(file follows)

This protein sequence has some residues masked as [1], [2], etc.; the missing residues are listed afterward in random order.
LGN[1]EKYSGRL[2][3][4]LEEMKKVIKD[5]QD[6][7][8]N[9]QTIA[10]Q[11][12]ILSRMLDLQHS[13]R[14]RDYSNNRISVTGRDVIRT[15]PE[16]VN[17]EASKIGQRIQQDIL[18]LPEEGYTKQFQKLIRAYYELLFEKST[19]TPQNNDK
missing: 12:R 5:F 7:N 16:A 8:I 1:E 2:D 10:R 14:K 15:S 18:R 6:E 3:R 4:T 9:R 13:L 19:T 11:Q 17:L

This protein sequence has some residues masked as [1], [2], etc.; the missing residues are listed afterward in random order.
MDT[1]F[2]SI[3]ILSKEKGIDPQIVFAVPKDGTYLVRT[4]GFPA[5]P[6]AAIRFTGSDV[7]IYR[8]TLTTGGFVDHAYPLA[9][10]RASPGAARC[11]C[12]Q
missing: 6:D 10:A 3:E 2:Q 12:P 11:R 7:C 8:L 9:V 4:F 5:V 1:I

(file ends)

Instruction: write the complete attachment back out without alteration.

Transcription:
This protein sequence has some residues masked as [1], [2], etc.; the missing residues are listed afterward in random order.
LGN[1]EKYSGRL[2][3][4]LEEMKKVIKD[5]QD[6][7][8]N[9]QTIA[10]Q[11][12]ILSRMLDLQHS[13]R[14]RDYSNNRISVTGRDVIRT[15]PE[16]VN[17]EASKIGQRIQQDIL[18]LPEEGYTKQFQKLIRAYYELLFEKST[19]TPQNNDK
missing: 12:R 5:F 7:N 16:A 8:I 1:E 2:D 10:R 14:K 15:S 18:R 6:E 3:R 4:T 9:R 13:L 19:T 11:Q 17:L

This protein sequence has some residues masked as [1], [2], etc.; the missing residues are listed afterward in random order.
MDT[1]F[2]SI[3]ILSKEKGIDPQIVFAVPKDGTYLVRT[4]GFPA[5]P[6]AAIRFTGSDV[7]IYR[8]TLTTGGFVDHAYPLA[9][10]RASPGAARC[11]C[12]Q
missing: 6:D 10:A 3:E 2:Q 12:P 11:R 7:C 8:L 9:V 4:F 5:V 1:I